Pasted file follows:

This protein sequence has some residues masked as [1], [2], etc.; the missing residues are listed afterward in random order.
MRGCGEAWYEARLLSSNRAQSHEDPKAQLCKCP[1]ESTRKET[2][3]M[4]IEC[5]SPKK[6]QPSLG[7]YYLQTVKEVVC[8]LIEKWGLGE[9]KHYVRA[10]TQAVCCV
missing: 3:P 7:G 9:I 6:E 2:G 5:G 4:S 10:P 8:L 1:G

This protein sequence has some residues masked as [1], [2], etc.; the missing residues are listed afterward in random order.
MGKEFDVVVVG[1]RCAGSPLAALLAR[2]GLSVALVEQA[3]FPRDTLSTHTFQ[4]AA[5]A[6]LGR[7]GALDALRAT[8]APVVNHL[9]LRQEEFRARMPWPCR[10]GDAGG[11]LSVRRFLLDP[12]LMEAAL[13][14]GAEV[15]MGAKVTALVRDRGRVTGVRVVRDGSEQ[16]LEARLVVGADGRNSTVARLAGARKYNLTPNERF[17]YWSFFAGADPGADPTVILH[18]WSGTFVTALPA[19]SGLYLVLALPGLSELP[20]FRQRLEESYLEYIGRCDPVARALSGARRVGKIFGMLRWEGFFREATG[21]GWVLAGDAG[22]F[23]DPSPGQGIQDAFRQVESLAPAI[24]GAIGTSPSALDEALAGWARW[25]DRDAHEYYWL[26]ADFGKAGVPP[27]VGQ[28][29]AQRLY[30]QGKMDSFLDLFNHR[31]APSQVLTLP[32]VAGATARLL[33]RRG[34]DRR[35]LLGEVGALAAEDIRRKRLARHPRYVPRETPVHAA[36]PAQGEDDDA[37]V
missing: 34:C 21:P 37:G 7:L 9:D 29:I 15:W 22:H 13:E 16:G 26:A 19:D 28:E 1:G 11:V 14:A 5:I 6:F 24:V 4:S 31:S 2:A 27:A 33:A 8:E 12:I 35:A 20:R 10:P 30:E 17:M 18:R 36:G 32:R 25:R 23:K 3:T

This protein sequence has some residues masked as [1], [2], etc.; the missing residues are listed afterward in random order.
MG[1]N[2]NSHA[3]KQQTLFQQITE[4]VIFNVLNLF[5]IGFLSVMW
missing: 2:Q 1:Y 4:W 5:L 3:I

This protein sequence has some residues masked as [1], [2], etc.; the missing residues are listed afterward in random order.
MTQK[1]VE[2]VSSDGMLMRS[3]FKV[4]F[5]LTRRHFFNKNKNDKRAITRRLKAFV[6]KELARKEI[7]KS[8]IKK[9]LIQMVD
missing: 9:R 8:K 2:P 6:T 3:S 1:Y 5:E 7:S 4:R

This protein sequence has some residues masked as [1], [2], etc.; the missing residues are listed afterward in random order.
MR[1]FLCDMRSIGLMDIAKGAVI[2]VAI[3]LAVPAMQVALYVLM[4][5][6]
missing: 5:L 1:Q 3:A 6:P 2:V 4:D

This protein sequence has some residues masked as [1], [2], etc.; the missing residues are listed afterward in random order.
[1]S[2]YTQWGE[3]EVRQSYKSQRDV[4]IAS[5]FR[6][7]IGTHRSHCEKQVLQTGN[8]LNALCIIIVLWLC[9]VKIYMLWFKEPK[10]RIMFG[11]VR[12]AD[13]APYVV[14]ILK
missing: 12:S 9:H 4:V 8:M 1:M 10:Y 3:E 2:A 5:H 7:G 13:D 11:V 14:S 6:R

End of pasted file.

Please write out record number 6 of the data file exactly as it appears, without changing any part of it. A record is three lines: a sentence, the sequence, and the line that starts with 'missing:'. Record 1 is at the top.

This protein sequence has some residues masked as [1], [2], etc.; the missing residues are listed afterward in random order.
[1]S[2]YTQWGE[3]EVRQSYKSQRDV[4]IAS[5]FR[6][7]IGTHRSHCEKQVLQTGN[8]LNALCIIIVLWLC[9]VKIYMLWFKEPK[10]RIMFG[11]VR[12]AD[13]APYVV[14]ILK
missing: 12:S 9:H 4:V 8:M 1:M 10:Y 3:E 2:A 5:H 7:G 13:D 11:V 14:S 6:R